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Graham Watson is the editor of Dr. Saturday on Yahoo Sports. Have a tip? Email her at or follow her on Twitter! Follow @YahooDrSaturday

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Author: Graham Watson
Posted: July 27, 2015, 8:26 pm

It's almost impossible to quantify what Russell Wilson's monetary worth is, vis a vis the Seattle Seahawks' salary cap. And that has stopped absolutely nobody from debating it.

With every figure that is tossed out there's a debate. People enjoy discussing it nearly as much as they like arguing about deflated footballs. The latest number is about $21 million per year, which Pro Football Talk said Wilson was offered and didn't accept. That leads to more parsing of the figures with arbitrary numbers: I think he's just worth $18 million, $19 million is a little high and I'd never go to $21 million! It turns into a game show.

There's a soft deadline of July 30, NFL Network said, after which negotiations will stop and Wilson will go on his way and play for about $1.5 million this year. That's a meaningless deadline, because if the Seahawks offered Wilson $25 million a year on July 31 I'm sure he wouldn't point to the deadline and turn it down. But it gives some made-up urgency to the matter.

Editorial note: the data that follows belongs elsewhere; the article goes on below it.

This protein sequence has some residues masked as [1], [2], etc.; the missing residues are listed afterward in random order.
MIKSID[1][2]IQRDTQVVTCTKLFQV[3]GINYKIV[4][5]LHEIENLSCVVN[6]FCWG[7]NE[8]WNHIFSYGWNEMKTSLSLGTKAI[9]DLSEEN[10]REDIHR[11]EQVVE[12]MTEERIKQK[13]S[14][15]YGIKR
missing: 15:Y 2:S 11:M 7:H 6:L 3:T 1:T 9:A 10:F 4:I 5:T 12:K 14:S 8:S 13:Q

So let's play along. How much is Wilson worth? It's complicated because you can make the argument he's not the foundation of the Seahawks' success (that's the defense) and he's not the MVP of the offense (Marshawn Lynch). He's a very good player but the Seahawks don't live and die with him. He was terrible for most of the NFC championship game, and the Seahawks won that game. His first completion in the Super Bowl against the Patriots came with about 5:30 left in the second quarter, and the Seahawks were 1 yard from winning that game. If Aaron Rodgers plays that poorly, the Green Bay Packers don't stand a chance (insert a few other quarterback/team combinations in that sentence, if you wish).

But Wilson shouldn't be downgraded simply because he attempts just 26 passes per game in his career or that he was drafted to a great team. Wilson's career passer rating of 98.6 would be second in NFL history to Rodgers if he had the 1,500 career attempts to qualify. That doesn't include 1,877 rushing yards. He has been a very good player.

So where do you slot him in? Here are the top 10 quarterbacks, via Spotrac, in terms of average annual salary:

1. Aaron Rodgers, $22 million
2. Ben Roethlisberger, $21.85 million